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Cultural desecration: China takes aim at Inner Mongolia's language

A plan to ensure the primacy of Mandarin Chinese is in lockstep with programs in Tibet and Xinjiang

Cultural desecration: China takes aim at Inner Mongolia's language

Mongolians protest on Aug. 31 at the Ministry of Foreign Affairs in Ulaanbaatar, the capital of Mongolia, against China's plan to introduce Mandarin-only classes at schools in the neighboring Chinese province of Inner Mongolia. (Photo: AFP)

Beijing’s latest move in Xi Jinping’s increasingly repressive 21st century Cultural Revolution, which has already enveloped Tibet and Xinjiang, is in the northern Chinese province of Inner Mongolia, where street protests are taking place over moves to downgrade the local language.

It’s the thin end of a broader program targeting many tens of millions of people that appears aimed at ending a process that stretches back more than 70 years to allow ethnic minorities, mainly around the peripheries of the People’s Republic of China, to be educated in their mother tongues.

The new program, launched on Sept. 1, changes the language of basic education instruction for the first year of school (year one) and the first year of high school (year seven) from Mongolian to Mandarin Chinese.

Inner Mongolia has been officially damned with the “Autonomous Region” prefix that Tibet and Xinjiang also have, denoting that the area is anything but — just as in the other two provinces, the autonomous tag is about Beijing exercising tighter control rather than giving more freedom to ethnic minorities.

Mongolian activists in the region and outside China have long called the region Southern Mongolia, although it was fully absorbed into China centuries ago.

The estimated five million Mongolians in the province out of a population of about 25 million, as per the 2010 census, are greater in number than the Mongolians who live in the independent state of Mongolia to the north of Inner Mongolia that is landlocked between Russia and the People’s Republic of China and is home to about 3.1 million people.

The US-based Southern Mongolian Human Rights Information Center (SMHRIC) said that Chinese authorities shut down Bainu, the only Mongolian-language social media site in China, on Aug. 23. The site was said to host about 400,000 users in Inner Mongolia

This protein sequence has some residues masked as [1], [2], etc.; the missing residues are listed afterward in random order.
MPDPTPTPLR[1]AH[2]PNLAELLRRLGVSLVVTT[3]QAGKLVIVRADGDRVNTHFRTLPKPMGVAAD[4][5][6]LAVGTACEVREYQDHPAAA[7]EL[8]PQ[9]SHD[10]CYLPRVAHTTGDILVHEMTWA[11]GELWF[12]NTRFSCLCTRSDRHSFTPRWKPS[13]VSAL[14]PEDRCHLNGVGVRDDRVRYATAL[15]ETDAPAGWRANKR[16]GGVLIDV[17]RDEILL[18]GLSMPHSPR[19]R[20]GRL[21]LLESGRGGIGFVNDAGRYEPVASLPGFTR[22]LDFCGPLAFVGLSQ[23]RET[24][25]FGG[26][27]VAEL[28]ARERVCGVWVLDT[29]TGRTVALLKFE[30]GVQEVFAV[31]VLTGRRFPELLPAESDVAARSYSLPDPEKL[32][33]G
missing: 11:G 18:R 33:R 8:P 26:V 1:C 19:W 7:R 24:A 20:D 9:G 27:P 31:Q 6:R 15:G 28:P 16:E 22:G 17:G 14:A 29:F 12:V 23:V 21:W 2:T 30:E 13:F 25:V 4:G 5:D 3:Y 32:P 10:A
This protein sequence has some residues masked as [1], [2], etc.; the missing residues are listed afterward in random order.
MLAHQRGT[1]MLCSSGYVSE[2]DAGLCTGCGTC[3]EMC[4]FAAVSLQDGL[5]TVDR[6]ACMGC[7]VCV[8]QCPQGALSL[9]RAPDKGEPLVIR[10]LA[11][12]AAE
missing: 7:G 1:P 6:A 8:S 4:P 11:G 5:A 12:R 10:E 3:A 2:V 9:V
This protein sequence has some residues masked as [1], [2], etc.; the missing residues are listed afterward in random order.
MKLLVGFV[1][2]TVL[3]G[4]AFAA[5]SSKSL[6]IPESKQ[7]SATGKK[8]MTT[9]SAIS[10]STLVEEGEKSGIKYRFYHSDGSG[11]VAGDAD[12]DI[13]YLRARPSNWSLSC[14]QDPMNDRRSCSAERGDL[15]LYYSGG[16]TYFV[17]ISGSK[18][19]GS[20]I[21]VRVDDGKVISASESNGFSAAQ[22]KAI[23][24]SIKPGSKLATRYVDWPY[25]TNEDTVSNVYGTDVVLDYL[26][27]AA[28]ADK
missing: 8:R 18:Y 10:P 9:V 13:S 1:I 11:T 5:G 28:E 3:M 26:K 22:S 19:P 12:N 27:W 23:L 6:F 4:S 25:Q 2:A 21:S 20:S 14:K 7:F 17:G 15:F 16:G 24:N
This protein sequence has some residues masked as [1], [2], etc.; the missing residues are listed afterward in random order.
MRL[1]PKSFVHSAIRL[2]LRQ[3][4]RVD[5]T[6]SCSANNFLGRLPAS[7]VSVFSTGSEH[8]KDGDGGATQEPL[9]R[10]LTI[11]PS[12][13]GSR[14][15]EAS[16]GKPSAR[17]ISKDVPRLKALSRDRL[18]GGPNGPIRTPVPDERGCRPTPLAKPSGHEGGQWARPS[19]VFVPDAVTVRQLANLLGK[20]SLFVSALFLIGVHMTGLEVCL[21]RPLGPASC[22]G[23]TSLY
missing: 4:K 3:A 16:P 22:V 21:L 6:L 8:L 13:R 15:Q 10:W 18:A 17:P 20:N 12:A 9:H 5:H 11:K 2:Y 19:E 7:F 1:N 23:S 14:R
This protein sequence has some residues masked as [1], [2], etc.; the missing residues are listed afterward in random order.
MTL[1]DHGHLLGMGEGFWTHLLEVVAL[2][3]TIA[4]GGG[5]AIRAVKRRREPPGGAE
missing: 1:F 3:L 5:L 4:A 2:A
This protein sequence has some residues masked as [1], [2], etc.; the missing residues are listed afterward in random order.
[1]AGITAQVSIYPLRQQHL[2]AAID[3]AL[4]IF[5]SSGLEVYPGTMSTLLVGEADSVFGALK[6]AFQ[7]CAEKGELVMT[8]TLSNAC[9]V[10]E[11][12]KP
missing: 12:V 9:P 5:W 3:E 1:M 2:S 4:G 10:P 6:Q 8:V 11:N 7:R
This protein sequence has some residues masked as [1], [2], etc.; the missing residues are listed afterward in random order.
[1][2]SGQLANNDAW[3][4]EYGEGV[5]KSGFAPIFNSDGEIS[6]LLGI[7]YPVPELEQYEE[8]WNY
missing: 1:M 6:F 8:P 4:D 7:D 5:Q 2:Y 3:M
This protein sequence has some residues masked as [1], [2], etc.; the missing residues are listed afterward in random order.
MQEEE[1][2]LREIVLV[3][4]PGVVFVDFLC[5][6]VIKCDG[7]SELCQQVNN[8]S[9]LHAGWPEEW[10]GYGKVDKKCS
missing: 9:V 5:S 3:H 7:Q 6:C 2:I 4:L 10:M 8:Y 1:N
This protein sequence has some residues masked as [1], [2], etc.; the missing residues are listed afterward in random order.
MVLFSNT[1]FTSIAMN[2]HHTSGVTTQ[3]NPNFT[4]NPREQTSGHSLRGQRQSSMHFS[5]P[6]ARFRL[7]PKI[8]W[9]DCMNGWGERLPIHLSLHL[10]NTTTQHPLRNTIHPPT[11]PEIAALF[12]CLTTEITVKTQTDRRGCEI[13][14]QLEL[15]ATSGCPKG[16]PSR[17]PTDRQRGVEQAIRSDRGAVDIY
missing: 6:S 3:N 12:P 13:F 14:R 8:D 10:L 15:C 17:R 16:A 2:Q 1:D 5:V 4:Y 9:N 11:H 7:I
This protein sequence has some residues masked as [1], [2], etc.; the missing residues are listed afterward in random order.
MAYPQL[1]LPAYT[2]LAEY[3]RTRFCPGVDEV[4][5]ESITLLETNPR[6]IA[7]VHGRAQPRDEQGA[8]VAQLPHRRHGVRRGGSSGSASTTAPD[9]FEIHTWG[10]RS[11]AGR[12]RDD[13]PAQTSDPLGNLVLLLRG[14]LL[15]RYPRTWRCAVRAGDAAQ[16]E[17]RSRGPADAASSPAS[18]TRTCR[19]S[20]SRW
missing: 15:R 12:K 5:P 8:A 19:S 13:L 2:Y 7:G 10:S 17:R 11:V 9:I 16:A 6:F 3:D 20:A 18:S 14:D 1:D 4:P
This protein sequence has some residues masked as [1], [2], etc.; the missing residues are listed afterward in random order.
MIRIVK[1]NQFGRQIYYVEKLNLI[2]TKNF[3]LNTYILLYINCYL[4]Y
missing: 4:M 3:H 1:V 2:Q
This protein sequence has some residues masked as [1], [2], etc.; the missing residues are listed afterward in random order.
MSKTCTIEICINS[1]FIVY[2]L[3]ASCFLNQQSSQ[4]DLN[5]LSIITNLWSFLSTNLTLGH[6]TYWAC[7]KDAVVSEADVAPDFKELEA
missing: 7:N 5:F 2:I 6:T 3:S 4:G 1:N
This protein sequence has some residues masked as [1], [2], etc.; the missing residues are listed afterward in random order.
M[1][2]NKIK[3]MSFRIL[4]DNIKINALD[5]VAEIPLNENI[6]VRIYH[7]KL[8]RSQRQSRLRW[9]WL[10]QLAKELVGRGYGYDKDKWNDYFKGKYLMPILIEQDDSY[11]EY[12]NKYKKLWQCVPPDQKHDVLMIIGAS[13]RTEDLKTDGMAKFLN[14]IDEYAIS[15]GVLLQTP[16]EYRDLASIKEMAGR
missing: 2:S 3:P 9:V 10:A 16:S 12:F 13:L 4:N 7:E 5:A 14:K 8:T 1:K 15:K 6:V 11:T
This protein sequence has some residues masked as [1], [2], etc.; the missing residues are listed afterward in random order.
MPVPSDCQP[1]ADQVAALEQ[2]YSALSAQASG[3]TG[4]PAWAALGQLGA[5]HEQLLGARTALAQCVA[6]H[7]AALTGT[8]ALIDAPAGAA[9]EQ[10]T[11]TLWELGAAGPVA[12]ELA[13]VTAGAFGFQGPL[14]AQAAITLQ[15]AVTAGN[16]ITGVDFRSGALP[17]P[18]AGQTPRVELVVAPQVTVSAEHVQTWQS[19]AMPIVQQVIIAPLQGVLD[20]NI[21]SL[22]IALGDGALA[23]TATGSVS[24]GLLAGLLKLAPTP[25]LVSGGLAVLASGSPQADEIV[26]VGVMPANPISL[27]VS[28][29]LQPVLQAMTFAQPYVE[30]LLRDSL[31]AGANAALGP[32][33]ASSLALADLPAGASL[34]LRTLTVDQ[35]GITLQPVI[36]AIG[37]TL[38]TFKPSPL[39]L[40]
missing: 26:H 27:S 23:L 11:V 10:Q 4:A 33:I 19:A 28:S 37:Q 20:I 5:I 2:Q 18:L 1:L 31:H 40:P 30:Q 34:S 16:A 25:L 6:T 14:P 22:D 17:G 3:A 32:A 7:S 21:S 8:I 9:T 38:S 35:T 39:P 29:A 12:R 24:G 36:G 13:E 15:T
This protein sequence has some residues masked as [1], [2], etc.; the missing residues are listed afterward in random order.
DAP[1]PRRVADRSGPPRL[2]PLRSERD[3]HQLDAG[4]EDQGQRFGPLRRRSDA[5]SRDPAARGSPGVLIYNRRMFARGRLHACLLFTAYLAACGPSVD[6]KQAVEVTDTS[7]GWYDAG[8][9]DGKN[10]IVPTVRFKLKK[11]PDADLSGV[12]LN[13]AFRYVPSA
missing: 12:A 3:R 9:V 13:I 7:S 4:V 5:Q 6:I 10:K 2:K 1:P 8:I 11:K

The move came after Mongolian speakers took to Bainu to vent their anger at Beijing’s plan to phase out Mongolian-language education in the region.

“Southern Mongolia has quickly become a police state again in the past few days as the tension has risen between the government and the Mongolians who are about to be deprived of their last symbol of national identity — the Mongolian language,” a blogger named Nasandelger said in a WeChat group.

Former Mongolian president Tsakhia Elbegdorj released a video statement urging the Chinese government to respect the rights of Southern Mongolians to use their native language, according to the SMFRIC.

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“I strongly support the Southern Mongolians’ movement to save the Mongolian language. No matter where you live, as long as you are a Mongolian, you should join this movement. Without Mongolian language, there is no Mongolian nation we can speak of. Losing your language means losing your head,” Elbegdorj said.

“Without your language, what is the use of your head? Without your writing, what is the use of your hands?”

The Mongolian protests have also come as more damning information has come to light about the scale of internment camps in Xinjiang via US news and data site Buzzfeed.

“The construction of these purpose-built, high-security camps — some capable of housing tens of thousands of people — signals a radical shift away from the country’s previous makeshift use of public buildings, like schools and retirement homes, to a vast and permanent infrastructure for mass detention” the report said.

It identified more than 260 structures built since 2017 that it said bear the hallmarks of fortified detention compounds, with at least one in nearly every county in Xinjiang.

In the 1966-76 Cultural Revolution waged by Mao Zedong and the notorious Gang of Four that included his fourth and last wife Jiang Qing, the Chinese Communist Party stripped away much of the culture of Han Chinese. Now, almost 50 years later, Xi Jinping is stripping away what is left of the culture of Chinese minorities.

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